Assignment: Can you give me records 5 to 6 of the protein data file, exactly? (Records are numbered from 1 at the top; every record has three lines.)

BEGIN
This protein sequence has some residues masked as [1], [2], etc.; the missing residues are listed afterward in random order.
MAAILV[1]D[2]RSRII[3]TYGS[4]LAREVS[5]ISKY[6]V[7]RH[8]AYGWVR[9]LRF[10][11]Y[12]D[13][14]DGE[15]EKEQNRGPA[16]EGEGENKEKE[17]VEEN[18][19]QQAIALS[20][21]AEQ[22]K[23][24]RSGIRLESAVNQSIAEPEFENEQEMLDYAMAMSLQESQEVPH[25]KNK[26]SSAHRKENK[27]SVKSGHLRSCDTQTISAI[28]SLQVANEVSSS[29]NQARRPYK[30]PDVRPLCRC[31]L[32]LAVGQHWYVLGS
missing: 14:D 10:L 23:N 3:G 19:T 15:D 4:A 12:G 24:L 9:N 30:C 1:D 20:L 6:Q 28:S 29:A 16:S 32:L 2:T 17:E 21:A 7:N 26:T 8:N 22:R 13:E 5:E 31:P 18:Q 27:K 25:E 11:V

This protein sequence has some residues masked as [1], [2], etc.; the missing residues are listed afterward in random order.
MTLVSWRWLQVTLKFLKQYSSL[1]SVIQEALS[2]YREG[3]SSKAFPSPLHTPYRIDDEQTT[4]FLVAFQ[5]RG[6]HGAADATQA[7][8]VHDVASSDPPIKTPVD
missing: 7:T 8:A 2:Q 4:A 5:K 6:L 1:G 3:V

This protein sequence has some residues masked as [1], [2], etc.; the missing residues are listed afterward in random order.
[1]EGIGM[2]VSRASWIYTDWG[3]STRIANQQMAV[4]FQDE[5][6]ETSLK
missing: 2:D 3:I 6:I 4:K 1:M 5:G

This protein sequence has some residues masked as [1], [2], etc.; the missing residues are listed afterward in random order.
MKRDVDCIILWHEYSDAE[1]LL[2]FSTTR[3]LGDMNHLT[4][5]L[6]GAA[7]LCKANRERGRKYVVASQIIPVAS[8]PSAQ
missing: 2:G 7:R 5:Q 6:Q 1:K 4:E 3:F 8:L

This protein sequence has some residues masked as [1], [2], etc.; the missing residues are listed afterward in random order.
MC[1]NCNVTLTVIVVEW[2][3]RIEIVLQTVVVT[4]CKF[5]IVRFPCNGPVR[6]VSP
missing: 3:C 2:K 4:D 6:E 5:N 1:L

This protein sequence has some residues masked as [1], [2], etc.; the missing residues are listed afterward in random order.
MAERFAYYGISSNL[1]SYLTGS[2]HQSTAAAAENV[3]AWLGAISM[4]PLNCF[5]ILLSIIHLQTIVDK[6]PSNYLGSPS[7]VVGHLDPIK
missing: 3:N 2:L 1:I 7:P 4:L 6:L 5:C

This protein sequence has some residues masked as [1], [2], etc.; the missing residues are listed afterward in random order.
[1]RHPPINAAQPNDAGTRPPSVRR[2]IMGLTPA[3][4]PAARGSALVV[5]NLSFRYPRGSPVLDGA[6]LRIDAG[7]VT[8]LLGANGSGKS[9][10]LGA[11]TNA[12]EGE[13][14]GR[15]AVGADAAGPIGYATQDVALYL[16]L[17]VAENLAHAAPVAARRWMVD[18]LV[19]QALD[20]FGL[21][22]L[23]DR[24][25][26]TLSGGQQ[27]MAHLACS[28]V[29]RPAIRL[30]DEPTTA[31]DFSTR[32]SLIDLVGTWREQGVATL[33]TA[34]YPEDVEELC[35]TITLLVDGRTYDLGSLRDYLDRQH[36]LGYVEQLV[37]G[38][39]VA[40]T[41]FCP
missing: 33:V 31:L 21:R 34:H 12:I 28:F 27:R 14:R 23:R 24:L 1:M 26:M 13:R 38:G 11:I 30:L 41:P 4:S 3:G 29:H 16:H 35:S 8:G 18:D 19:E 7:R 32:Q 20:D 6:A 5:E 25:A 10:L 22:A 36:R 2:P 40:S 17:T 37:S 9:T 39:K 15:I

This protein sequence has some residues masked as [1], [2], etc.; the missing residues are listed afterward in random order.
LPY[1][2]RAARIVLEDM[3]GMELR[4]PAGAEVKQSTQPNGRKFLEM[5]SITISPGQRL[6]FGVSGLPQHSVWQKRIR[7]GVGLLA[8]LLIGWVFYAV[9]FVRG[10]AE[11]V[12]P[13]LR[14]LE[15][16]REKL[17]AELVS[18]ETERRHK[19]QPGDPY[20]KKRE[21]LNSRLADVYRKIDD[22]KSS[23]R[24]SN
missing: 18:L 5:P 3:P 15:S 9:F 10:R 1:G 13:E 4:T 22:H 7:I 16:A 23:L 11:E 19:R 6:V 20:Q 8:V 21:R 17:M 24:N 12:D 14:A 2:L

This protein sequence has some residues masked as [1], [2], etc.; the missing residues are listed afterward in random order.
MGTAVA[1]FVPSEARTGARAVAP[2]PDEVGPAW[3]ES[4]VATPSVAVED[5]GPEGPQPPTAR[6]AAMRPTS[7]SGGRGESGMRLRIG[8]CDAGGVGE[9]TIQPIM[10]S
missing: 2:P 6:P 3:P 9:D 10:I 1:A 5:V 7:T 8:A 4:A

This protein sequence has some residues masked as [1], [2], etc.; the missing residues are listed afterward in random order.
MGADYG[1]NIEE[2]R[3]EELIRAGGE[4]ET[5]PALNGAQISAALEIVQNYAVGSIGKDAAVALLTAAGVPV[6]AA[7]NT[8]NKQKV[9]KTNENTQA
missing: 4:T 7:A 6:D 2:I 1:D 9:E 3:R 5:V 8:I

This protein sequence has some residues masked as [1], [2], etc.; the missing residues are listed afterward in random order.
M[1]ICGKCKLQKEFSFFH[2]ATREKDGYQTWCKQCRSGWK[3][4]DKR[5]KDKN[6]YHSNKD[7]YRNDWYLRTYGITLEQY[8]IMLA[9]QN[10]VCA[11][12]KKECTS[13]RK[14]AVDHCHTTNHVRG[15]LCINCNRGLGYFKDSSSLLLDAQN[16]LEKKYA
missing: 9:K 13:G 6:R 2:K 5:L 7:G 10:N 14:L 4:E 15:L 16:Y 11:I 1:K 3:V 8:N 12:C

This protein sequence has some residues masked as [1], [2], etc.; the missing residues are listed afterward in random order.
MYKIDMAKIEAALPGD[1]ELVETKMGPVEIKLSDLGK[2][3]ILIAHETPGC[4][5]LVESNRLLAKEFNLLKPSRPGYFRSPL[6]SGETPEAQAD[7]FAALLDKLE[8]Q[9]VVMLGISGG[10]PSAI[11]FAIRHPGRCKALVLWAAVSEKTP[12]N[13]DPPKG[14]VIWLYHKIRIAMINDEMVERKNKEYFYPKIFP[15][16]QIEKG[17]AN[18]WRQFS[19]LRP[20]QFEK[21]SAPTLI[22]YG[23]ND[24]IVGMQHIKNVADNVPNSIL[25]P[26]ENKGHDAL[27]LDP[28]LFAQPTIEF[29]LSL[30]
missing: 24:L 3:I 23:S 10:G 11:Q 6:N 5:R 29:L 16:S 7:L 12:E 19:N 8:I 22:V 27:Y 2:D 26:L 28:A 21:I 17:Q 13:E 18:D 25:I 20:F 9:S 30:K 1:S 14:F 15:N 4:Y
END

This protein sequence has some residues masked as [1], [2], etc.; the missing residues are listed afterward in random order.
MC[1]NCNVTLTVIVVEW[2][3]RIEIVLQTVVVT[4]CKF[5]IVRFPCNGPVR[6]VSP
missing: 3:C 2:K 4:D 6:E 5:N 1:L

This protein sequence has some residues masked as [1], [2], etc.; the missing residues are listed afterward in random order.
MAERFAYYGISSNL[1]SYLTGS[2]HQSTAAAAENV[3]AWLGAISM[4]PLNCF[5]ILLSIIHLQTIVDK[6]PSNYLGSPS[7]VVGHLDPIK
missing: 3:N 2:L 1:I 7:P 4:L 6:L 5:C